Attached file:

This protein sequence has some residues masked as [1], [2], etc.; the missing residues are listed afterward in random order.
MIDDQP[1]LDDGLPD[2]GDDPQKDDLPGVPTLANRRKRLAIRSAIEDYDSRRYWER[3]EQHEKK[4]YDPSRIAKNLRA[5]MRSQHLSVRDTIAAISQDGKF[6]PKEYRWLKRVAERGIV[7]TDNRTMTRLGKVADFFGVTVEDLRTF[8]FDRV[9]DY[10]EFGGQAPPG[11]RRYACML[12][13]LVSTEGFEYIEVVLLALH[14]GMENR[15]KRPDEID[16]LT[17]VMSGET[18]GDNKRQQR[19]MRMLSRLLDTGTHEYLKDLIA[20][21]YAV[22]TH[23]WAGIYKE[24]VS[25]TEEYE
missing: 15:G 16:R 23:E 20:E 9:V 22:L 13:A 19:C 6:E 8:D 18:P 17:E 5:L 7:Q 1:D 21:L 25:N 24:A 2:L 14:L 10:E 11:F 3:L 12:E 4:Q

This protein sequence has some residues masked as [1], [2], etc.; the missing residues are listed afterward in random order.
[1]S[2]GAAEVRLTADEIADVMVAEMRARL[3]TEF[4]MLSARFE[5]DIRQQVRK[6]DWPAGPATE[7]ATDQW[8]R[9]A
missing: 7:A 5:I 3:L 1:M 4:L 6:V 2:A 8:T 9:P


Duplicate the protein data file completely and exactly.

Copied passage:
This protein sequence has some residues masked as [1], [2], etc.; the missing residues are listed afterward in random order.
MIDDQP[1]LDDGLPD[2]GDDPQKDDLPGVPTLANRRKRLAIRSAIEDYDSRRYWER[3]EQHEKK[4]YDPSRIAKNLRA[5]MRSQHLSVRDTIAAISQDGKF[6]PKEYRWLKRVAERGIV[7]TDNRTMTRLGKVADFFGVTVEDLRTF[8]FDRV[9]DY[10]EFGGQAPPG[11]RRYACML[12][13]LVSTEGFEYIEVVLLALH[14]GMENR[15]KRPDEID[16]LT[17]VMSGET[18]GDNKRQQR[19]MRMLSRLLDTGTHEYLKDLIA[20][21]YAV[22]TH[23]WAGIYKE[24]VS[25]TEEYE
missing: 15:G 16:R 23:E 20:E 9:V 22:L 13:A 19:C 6:E 8:D 18:P 17:E 5:L 7:Q 1:D 21:L 25:N 24:A 2:L 14:L 10:E 11:F 3:L 12:E 4:Q

This protein sequence has some residues masked as [1], [2], etc.; the missing residues are listed afterward in random order.
[1]S[2]GAAEVRLTADEIADVMVAEMRARL[3]TEF[4]MLSARFE[5]DIRQQVRK[6]DWPAGPATE[7]ATDQW[8]R[9]A
missing: 7:A 5:I 3:L 1:M 4:L 6:V 2:A 8:T 9:P